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Auto Billing

Know the cost before scheduling a delivery

Project Outline


One of the most common reasons we reach out to patients about refills is to confirm copay. Since the patient cannot see their copay when they schedule their refill, we either reach out after billing to notify them of the copay as a courtesy, or if the copay is above a certain threshold, we ask them to confirm the price before fulfillment.

Billing requires many steps and time to provide the best pricing option to patients. However, many of our billing rules are predictable, such as coupons and deal criteria. With this predictability, we are able to set clear parameters for auto-bill insurance or the appropriate rebates, coupons, vouchers, and deals to surface the cheapest option. We could then auto-bill as soon as a patient or patient care representative scheduled a delivery and reduce contact points necessary to get the prescription to the patient at the lowest price.

The Problems

  • Patients can't see pricing when they schedule a delivery which results in multiple contact points (poor patient experience and more work for our team)

  • Patient care spends a lot of time manually billing prescriptions and contacting patients to update them on their copay

Goals & Metrics

  • Reduce overall manual comms / shipment by X%

  • Automate X% of patient scheduled refills

  • Automate X% of patient care scheduled refills

* exact percentages are concealed for confidentiality

Our Hypotheses

  • Increasing auto-billing success and showing operations members what the bot did will decrease time spent triaging billing and reduce manual contacts

  • Increasing auto-billing success will allow us to display pricing to patients immediately before placing their order will reduce contacts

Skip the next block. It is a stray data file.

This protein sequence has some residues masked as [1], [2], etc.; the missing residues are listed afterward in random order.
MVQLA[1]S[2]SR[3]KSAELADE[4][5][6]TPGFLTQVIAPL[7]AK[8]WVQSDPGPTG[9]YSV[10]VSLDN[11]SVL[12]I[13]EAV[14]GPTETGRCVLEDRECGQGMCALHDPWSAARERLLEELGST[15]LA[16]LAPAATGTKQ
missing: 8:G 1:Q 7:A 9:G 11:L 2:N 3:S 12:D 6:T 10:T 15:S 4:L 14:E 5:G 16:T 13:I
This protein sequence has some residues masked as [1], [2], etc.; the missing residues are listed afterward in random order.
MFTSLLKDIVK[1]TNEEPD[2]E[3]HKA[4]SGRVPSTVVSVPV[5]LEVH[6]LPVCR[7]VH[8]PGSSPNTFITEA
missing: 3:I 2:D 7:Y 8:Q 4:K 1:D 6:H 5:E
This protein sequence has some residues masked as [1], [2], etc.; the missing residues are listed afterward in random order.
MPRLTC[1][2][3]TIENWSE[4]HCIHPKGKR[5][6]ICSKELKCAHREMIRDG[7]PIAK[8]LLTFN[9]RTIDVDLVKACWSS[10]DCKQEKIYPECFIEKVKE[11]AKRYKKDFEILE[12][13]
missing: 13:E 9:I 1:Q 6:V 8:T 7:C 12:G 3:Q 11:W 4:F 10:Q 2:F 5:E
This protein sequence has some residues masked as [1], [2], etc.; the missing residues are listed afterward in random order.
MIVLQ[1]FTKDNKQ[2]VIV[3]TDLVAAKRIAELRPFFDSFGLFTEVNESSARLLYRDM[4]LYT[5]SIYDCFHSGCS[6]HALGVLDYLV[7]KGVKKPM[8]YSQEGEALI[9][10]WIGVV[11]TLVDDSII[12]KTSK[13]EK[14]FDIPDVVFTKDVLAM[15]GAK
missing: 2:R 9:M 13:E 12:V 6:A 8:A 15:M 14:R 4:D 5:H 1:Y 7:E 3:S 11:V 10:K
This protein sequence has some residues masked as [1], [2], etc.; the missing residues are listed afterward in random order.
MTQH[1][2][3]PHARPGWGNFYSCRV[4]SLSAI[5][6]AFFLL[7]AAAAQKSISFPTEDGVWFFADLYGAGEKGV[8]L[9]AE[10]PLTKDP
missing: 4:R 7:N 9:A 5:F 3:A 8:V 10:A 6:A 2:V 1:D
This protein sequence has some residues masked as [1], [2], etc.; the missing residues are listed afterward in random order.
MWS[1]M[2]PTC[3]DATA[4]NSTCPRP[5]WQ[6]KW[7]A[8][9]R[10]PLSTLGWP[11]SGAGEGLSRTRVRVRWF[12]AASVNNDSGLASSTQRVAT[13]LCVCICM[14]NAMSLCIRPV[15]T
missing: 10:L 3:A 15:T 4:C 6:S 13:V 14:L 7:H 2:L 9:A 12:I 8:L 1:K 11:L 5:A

Initial Research

I kicked off this project by shadowing and interviewing our internal users. I then created a summary of the main UX problems with our current tool. I like to record my interviews and share highlights and lowlights with my team. Here’s an embarrassing screenshot of one of those interviews:

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Flow Mapping & Sketching

Flow Map

After initial research, I’ll draw out work flows and work through some initial sketches to validate with my team.



I’ll also work through sketches to validate with my team. I usually use pen and paper, but sometimes I use sketch freehand on my ipad. I generally pick 2 or 3 very different ux flows to discuss with my PM and Tech Lead.

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Rough Prototyping & Iterating

After I validate some sketches, I’ll move into rough prototypes. In the first wireframes, we had a way to choose if you want to pay with or without insurance but after gathering feedback on the rough prototype, we realized people just want the cheapest option. So in the iterations that followed this one, we auto-selected the cheapest option.

Screen from one of the first rough prototypes:


Detailed Prototyping & Iterating

After I validate wireframes through critiques and usability tests, I moved into more detailed prototypes

Patient App - Native & Web

Since we couldn't auto-bill everything, feedback mostly pertained to copy around "why do some have prices and some don't?" and "when you can expect to know the price?"

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Internal Tool

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Since our internal users are power users, we show them more of what auto-billing is doing behind the scenes. We also added a widget to help us tune our auto-billing system.

New Component Details

Whenever I create new components, I produce detailed breakdowns for my engineers. I try to think of any questions they might ask me and answer them in these breakdowns. Here’s a screenshot of part of the breakdown for the new Payment Summary Cards for the internal tool:


Successful Results

  • Autobill X% of patient scheduled deliveries

  • Autobill X% of patient care scheduled deliveries

  • Reduced contacts per shipment by X%

* exact percentages are concealed for confidentiality

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